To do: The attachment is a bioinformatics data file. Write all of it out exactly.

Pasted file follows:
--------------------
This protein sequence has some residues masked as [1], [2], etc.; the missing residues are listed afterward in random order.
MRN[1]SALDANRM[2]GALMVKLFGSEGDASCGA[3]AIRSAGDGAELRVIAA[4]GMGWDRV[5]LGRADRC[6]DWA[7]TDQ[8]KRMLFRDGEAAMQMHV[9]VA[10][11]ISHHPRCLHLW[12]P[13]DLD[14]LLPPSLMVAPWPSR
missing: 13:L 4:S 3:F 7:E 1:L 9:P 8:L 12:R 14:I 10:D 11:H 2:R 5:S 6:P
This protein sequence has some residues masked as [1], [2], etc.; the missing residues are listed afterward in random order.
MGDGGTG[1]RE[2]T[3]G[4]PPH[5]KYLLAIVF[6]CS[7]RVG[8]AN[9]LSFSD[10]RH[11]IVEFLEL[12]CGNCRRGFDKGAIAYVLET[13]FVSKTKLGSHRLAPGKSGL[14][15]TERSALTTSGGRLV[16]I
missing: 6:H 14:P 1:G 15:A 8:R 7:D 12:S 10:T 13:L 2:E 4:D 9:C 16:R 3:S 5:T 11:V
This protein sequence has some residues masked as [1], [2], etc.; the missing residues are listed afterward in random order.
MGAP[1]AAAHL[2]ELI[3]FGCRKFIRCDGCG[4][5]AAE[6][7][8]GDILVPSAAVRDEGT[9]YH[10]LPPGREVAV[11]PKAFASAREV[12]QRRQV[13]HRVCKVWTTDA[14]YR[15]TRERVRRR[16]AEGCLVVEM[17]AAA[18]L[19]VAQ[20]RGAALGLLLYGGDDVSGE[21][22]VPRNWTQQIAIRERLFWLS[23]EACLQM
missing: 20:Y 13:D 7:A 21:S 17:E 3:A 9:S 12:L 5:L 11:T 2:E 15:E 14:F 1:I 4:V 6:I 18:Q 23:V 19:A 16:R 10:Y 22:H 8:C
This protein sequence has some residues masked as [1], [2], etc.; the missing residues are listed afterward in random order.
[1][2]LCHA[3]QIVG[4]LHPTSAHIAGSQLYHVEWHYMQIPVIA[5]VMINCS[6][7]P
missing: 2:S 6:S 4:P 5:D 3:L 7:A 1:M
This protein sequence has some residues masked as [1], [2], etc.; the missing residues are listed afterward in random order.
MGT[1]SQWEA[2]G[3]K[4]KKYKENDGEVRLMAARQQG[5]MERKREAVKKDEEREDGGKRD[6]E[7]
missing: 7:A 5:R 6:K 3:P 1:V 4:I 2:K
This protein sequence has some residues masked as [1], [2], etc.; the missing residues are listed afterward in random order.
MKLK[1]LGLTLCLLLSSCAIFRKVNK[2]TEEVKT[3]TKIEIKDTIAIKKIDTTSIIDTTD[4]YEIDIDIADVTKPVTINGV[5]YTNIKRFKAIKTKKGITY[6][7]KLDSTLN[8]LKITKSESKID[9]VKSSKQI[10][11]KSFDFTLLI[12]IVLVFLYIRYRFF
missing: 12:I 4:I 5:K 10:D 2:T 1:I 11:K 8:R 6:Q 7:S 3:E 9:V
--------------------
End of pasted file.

This protein sequence has some residues masked as [1], [2], etc.; the missing residues are listed afterward in random order.
MRN[1]SALDANRM[2]GALMVKLFGSEGDASCGA[3]AIRSAGDGAELRVIAA[4]GMGWDRV[5]LGRADRC[6]DWA[7]TDQ[8]KRMLFRDGEAAMQMHV[9]VA[10][11]ISHHPRCLHLW[12]P[13]DLD[14]LLPPSLMVAPWPSR
missing: 13:L 4:S 3:F 7:E 1:L 9:P 8:L 12:R 14:I 10:D 11:H 2:R 5:S 6:P
This protein sequence has some residues masked as [1], [2], etc.; the missing residues are listed afterward in random order.
MGDGGTG[1]RE[2]T[3]G[4]PPH[5]KYLLAIVF[6]CS[7]RVG[8]AN[9]LSFSD[10]RH[11]IVEFLEL[12]CGNCRRGFDKGAIAYVLET[13]FVSKTKLGSHRLAPGKSGL[14][15]TERSALTTSGGRLV[16]I
missing: 6:H 14:P 1:G 15:A 8:R 7:D 12:S 10:T 13:L 2:E 4:D 9:C 16:R 3:S 5:T 11:V
This protein sequence has some residues masked as [1], [2], etc.; the missing residues are listed afterward in random order.
MGAP[1]AAAHL[2]ELI[3]FGCRKFIRCDGCG[4][5]AAE[6][7][8]GDILVPSAAVRDEGT[9]YH[10]LPPGREVAV[11]PKAFASAREV[12]QRRQV[13]HRVCKVWTTDA[14]YR[15]TRERVRRR[16]AEGCLVVEM[17]AAA[18]L[19]VAQ[20]RGAALGLLLYGGDDVSGE[21][22]VPRNWTQQIAIRERLFWLS[23]EACLQM
missing: 20:Y 13:D 7:A 21:S 17:E 3:A 9:S 12:L 5:L 11:T 2:E 15:E 14:F 1:I 4:V 6:I 18:Q 23:V 19:A 16:R 10:Y 22:H 8:C
This protein sequence has some residues masked as [1], [2], etc.; the missing residues are listed afterward in random order.
[1][2]LCHA[3]QIVG[4]LHPTSAHIAGSQLYHVEWHYMQIPVIA[5]VMINCS[6][7]P
missing: 2:S 6:S 4:P 5:D 3:L 7:A 1:M
This protein sequence has some residues masked as [1], [2], etc.; the missing residues are listed afterward in random order.
MGT[1]SQWEA[2]G[3]K[4]KKYKENDGEVRLMAARQQG[5]MERKREAVKKDEEREDGGKRD[6]E[7]
missing: 7:A 5:R 6:K 3:P 1:V 4:I 2:K
This protein sequence has some residues masked as [1], [2], etc.; the missing residues are listed afterward in random order.
MKLK[1]LGLTLCLLLSSCAIFRKVNK[2]TEEVKT[3]TKIEIKDTIAIKKIDTTSIIDTTD[4]YEIDIDIADVTKPVTINGV[5]YTNIKRFKAIKTKKGITY[6][7]KLDSTLN[8]LKITKSESKID[9]VKSSKQI[10][11]KSFDFTLLI[12]IVLVFLYIRYRFF
missing: 12:I 4:I 5:K 10:D 2:T 1:I 11:K 8:R 6:Q 7:S 3:E 9:V